Barnier tries to calm politics around unresolved Border issue
EU’s Brexit negotiator presses British for rapid agreement as DUP raises temperature
The European Union’s chief Brexit negotiator, Michel Barnier, came to the Border again and crossed it but first had to deny that the “backstop” option for the post-Brexit frontier was an EU land grab for Northern Ireland.
The suggestion, in a question from a journalist with the pro-Brexit Daily Telegraph, shows the extent to which the political noise in London around the negotiations on Britain’s departure is making Barnier’s job so difficult.
“We have no intention of questioning the UK’s constitutional order,” Barnier told the All-Island Civic Forum on Brexit in Dundalk. “This is none of our business.”
Almost two years since the UK voted to leave the EU and less than a year until its departure, nobody is any clearer about what Brexit means for the Border – and the temperature around Brexit is still too high to figure it out.
Barnier, on his second visit to the Border since Brexit, said this was exactly why he had come to visit both sides of the Border: to find “technical and practical solutions to assure safety controls” that protect the EU’s single market and, he suggested, the UK’s internal market too.
The clock is ticking down to the next critical deadline in the Brexit negotiations, the European Council summit of EU leaders at the end of June
“We have to de-dramatise this point to avoid any kind of ideology,” he said.
European Council summit
The clock is ticking down to the next critical deadline in the Brexit negotiations, the European Council summit of EU leaders at the end of June, and the issue of how to maintain an invisible border remains unresolved.
So far, the only solution on the negotiating table is the backstop, the default position that will effectively keep Northern Ireland in the customs union and parts of the single market.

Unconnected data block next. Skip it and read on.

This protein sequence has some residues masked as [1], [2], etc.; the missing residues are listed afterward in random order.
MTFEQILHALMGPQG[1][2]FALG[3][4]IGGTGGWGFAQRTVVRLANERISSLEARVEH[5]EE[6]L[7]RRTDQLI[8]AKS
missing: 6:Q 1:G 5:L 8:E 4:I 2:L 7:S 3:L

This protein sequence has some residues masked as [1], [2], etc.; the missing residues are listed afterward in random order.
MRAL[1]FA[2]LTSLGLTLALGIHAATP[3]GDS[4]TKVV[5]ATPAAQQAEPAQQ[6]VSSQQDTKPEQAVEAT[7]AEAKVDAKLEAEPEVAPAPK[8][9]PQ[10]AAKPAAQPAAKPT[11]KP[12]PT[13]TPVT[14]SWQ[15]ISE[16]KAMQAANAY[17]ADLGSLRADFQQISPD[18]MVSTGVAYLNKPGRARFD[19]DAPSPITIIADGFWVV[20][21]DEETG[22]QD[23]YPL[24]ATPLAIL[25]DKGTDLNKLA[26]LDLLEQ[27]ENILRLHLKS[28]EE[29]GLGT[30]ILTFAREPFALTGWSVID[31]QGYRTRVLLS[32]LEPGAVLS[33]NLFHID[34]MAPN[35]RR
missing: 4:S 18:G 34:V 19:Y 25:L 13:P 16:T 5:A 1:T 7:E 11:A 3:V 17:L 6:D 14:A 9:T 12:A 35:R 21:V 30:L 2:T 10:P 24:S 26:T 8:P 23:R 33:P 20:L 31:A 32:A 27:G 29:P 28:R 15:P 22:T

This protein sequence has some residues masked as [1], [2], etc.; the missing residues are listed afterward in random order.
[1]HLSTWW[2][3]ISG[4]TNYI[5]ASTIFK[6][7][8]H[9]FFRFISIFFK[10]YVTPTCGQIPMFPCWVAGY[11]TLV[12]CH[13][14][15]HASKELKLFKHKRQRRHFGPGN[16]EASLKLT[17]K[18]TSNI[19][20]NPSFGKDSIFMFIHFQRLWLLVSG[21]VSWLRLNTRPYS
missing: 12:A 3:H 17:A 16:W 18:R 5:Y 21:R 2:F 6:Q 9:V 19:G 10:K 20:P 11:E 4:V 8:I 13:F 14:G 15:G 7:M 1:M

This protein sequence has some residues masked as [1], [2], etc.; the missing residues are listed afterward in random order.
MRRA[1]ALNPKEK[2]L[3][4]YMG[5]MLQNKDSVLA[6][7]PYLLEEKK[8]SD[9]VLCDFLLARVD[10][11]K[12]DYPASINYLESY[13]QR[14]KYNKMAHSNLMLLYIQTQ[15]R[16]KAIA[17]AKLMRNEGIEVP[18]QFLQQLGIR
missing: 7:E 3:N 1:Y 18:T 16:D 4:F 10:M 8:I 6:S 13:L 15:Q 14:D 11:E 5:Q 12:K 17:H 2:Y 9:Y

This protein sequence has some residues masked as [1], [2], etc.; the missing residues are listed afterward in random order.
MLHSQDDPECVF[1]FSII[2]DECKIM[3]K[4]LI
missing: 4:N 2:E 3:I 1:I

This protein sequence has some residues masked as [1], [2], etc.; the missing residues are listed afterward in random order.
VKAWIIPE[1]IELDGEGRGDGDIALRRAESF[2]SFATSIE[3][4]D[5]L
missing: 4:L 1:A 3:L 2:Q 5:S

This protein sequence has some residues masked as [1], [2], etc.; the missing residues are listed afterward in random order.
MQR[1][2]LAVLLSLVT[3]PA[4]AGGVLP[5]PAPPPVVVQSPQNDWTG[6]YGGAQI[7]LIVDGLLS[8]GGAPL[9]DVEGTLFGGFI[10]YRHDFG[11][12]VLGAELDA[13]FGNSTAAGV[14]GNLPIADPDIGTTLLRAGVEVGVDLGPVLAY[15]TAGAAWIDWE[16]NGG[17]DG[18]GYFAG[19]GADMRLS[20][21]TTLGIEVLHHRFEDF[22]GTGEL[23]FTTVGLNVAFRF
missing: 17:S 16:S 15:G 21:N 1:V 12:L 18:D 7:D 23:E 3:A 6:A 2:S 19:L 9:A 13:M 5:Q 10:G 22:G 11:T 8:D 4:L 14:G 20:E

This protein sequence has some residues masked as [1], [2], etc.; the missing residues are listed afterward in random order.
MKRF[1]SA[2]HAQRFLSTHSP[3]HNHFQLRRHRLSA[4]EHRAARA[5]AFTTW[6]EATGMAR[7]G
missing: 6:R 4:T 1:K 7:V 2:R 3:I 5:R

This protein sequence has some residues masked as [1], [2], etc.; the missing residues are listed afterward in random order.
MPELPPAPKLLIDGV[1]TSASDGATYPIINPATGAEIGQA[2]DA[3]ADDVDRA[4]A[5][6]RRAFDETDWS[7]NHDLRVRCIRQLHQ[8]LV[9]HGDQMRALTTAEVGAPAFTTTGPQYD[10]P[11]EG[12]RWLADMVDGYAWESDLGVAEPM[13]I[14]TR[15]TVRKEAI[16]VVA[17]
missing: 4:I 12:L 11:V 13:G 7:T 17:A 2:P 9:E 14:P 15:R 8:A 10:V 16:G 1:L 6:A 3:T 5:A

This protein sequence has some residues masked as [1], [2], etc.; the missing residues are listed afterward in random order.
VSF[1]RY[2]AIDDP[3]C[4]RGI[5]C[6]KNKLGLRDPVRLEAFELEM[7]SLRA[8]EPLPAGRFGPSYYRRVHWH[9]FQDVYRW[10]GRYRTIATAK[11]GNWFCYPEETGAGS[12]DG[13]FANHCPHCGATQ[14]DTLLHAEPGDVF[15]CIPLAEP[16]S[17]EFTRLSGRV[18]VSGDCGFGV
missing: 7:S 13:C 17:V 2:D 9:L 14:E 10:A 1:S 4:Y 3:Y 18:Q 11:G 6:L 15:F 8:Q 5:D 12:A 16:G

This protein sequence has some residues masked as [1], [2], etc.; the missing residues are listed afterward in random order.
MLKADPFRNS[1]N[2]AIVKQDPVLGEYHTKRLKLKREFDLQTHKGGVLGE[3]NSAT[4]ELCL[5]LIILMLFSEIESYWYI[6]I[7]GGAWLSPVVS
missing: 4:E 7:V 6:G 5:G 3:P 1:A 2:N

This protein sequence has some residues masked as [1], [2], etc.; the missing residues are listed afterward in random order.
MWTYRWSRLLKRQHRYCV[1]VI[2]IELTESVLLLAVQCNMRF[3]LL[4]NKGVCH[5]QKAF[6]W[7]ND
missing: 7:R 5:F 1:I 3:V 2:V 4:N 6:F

It is an option the UK has agreed to and conceded should be covered by a legal text in the Brexit treaty, but it does not want it and has so far failed to agree to the legal text or proposed an alternative acceptable to the EU.
In an attempt to keep the pressure on the British to come up with other concrete proposals, Barnier, Varadkar and Coveney displayed a unified line of offence here near the Border. The three were “absolutely united,” the Taoiseach said, in seeking “meaningful progress” by the June summit.
Barnier suggested June was a “stepping stone” to October’s deadline for a final Brexit treaty but warned that until there was agreement on an operational backstop, there was “a risk” of a disorderly Brexit.
He inadvertently had a dig at Davis when he took a question from a Northern Irish journalist about Davis believing the backstop wasn’t necessary.
If they insist on imposing this self-inflicted wound, it is probably something that we can take advantage of
“Who?” he asked, not quite catching the Northern accent. The backstop was there not to change the UK’s red lines (leaving the EU single market and customs union), he replied, but “because of the UK’s red lines”.
The heaviest punches were thrown by Opposition politicians during the forum’s plenary session.
Fianna Fáil leader Micheál Martin spoke about the “massive contradiction at the heart of the UK government’s negotiating position” – how to leave a single market and customs union and avoid creating a hard border.
Labour leader Brendan Howlin referred to the “civil war” that had erupted in the UK Tory party over Brexit. Independent Alliance Minister Shane Ross suggested that England’s difficulty should be Ireland’s opportunity.
“If they insist on imposing this self-inflicted wound, it is probably something that we can take advantage of,” he said, pointing to the opportunities for financial services and tourism.
While Barnier wants no drama, no visit to the Border area by anyone so connected with Brexit could avoid it.
Hours before his visit, DUP leader Arlene Foster questioned Barnier’s honesty as a broker. He was “not ready to engage in polemics,” Barnier replied, calmly.
For some hard Brexiteers, they do not seem ready to move beyond them.